Another game, another failed upset attempt.
This time, Georgia Tech couldn’t steal the win against No. 17 Louisville as the Yellow Jackets permitted a second-half comeback in a 75-71 defeat Saturday at McCamish Pavilion.
The loss dropped Tech to 11-8 overall and 1-5 in the ACC. Four of the league losses have been to teams in the RPI’s top 40, each by eight points or fewer. The Jackets, trying to make the postseason for the first time since 2010, released another opportunity for a resume-building result by giving up a seven-point halftime lead inside of the first three minutes of the second half and then failing to handle the Cardinals’ defense. The Jackets turned the ball over seven times in 31 second-half possessions, giving away too many chances to stay in the game.
“Guys, all of us, we’ve got to find a way to dig in deep, because losing four straight, five games in the ACC, I can’t put into words how bad it is,” said forward Nick Jacobs, who scored 16 points off the bench.
Louisville (16-3, 5-1) pulled out another victory at Tech following its 52-51 win in February.
Here are five observations from the game:
Up against perhaps the top defensive team in the country, the Jackets predictably had considerable difficulty creating open shots against Louisville’s matchup zone and often took possessions into the final five seconds of the shot clock.
“If you have good pressure, it will take its effect,” Louisville coach Rick Pitino said. “I always equate it to a boxer going to the body, and you don’t really see any dividends until the 11th round. It’s the same thing with the press. Sometimes, you don’t get anything out of it until late in the game when the shot’s off or they throw the ball away.”
While Tech’s offense typically has been able to get guard Adam Smith clean 3-point attempts, he had few if any Saturday and was 1-for-5 from 3-point range.
Smith made 22 3-pointers in his first four ACC games, but has made two in the past two.
Strong game for Georges-Hunt
Guard Marcus Georges-Hunt continued his strong play, scoring 23 points on 5-for-12 shooting, supplemented by a 12-for-12 performance from the free-throw line. He made two critical baskets down the stretch, a 3-pointer from the corner on a feed from forward Charles Mitchell to give Tech a 60-59 lead and then a traditional 3-point play on a spin move into the lane to tie the score at 65-65 with 4:15 to play. He converted a pair of one-and-ones to keep Tech in the game before fouling out at the 1:01 mark.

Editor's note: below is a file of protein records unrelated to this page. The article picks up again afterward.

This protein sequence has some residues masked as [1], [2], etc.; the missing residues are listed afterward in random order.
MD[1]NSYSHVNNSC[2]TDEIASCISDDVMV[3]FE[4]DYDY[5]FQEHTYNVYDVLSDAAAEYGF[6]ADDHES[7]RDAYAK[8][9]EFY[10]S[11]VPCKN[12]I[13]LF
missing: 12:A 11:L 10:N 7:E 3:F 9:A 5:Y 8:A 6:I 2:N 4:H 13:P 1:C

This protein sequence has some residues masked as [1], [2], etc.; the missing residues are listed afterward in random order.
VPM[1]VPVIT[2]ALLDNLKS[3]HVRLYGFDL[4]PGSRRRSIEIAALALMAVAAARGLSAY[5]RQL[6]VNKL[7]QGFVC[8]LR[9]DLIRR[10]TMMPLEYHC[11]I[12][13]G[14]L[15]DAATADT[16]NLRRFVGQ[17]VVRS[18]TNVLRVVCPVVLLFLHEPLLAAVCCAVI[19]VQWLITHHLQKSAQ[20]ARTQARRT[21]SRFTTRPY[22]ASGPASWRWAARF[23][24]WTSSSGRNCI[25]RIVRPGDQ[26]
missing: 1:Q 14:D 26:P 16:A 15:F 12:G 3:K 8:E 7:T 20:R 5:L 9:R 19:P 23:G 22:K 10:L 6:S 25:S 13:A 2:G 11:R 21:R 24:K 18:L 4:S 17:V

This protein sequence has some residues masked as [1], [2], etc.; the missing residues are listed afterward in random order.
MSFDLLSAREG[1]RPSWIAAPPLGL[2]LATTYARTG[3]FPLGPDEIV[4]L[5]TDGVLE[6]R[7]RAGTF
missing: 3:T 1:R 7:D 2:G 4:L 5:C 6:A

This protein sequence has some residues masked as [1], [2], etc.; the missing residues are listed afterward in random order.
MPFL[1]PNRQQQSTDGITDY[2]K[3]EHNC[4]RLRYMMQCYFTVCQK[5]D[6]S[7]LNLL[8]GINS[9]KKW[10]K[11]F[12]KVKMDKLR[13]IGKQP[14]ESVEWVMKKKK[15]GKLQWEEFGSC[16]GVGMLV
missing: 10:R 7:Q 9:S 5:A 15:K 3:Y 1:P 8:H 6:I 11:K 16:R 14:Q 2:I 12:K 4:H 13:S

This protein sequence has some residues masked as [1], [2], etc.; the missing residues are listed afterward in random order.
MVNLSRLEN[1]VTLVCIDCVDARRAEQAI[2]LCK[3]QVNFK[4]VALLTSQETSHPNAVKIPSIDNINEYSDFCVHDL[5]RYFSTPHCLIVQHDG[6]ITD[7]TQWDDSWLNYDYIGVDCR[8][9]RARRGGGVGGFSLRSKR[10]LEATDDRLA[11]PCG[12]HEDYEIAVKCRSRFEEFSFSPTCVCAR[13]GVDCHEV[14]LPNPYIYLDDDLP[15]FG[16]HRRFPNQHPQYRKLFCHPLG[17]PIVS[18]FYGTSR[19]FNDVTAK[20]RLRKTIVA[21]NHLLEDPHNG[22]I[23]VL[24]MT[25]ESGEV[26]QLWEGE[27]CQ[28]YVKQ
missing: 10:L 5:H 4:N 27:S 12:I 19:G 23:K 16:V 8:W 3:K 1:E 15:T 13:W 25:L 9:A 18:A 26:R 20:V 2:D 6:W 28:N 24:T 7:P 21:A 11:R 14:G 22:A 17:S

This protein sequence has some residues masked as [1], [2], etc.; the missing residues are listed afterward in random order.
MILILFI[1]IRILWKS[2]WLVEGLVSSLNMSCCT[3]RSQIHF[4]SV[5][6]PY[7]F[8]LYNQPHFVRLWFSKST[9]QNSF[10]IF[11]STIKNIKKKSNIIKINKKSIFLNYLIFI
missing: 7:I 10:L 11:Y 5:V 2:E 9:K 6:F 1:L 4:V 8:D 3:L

“Coach (Brian) Gregory wanted me to stay aggressive,” Georges-Hunt said. “That’s what he wanted me to do. Just tried to take advantage of it at the time when I saw that we were in the bonus.”
More even at free-throw line
Tech’s free-throw disparity had been a decisive factor in its previous ACC losses, with North Carolina, Pittsburgh, Notre Dame and Virginia Tech taking 93 free throws to 29 by Tech in the second halves of the four defeats. On Saturday, Louisville took 19 second-half free throws to 11 for Tech, but six of them were taken inside the final minute when the Jackets had to foul to stay in the game.
However, the Cardinals shot 60 percent from the field in the second half (15 for 25), reducing their need for help from the free-throw line. It was Tech’s second highest defensive field-goal percentage for a half this season.
“Our defense just isn’t there where it needs to be on a consistent basis,” Gregory said. “It is in stretches, but not on a consistent basis.”
When the game was lost
After Georges-Hunt fouled out, Tech took possession with 1:01 to play down 71-69. Off kilter without their principal ball-handler in late-game situations, the Jackets kept the ball on the perimeter before guard Tadric Jackson drove and then, getting caught in the air, threw a pass to Smith that was stolen. Forced to foul, Tech put Quentin Snider on the line and he made both free throws for a 73-69 lead with 25.2 seconds left. It put the Jackets in a hole they couldn’t escape.
“It’s tough to put (Jackson) in that position,” Gregory said. “But, really, at that particular time, he’s the one guy (besides Georges-Hunt) that you’re comfortable with trying to make a play off the dribble. He just got caught.”
The plot remained ever the same. Dating to the 2014-15 season, Tech is 4-20 in ACC play. Of the 20 losses, 17 have been by eight points or less, including all five this season. Tech has won just one such game, the upset of Virginia two weeks ago.
Tech goes on the road for two games this week, at N.C. State Wednesday and at Syracuse Saturday.
“All you’ve got to do is take a look around and look at some of the records of teams, and if you don’t play well for 40 minutes, and it’s got to be 40, you’re not going to win,” Gregory said. “It doesn’t matter where you’re playing – home, away – and it doesn’t matter who you’re playing right now.”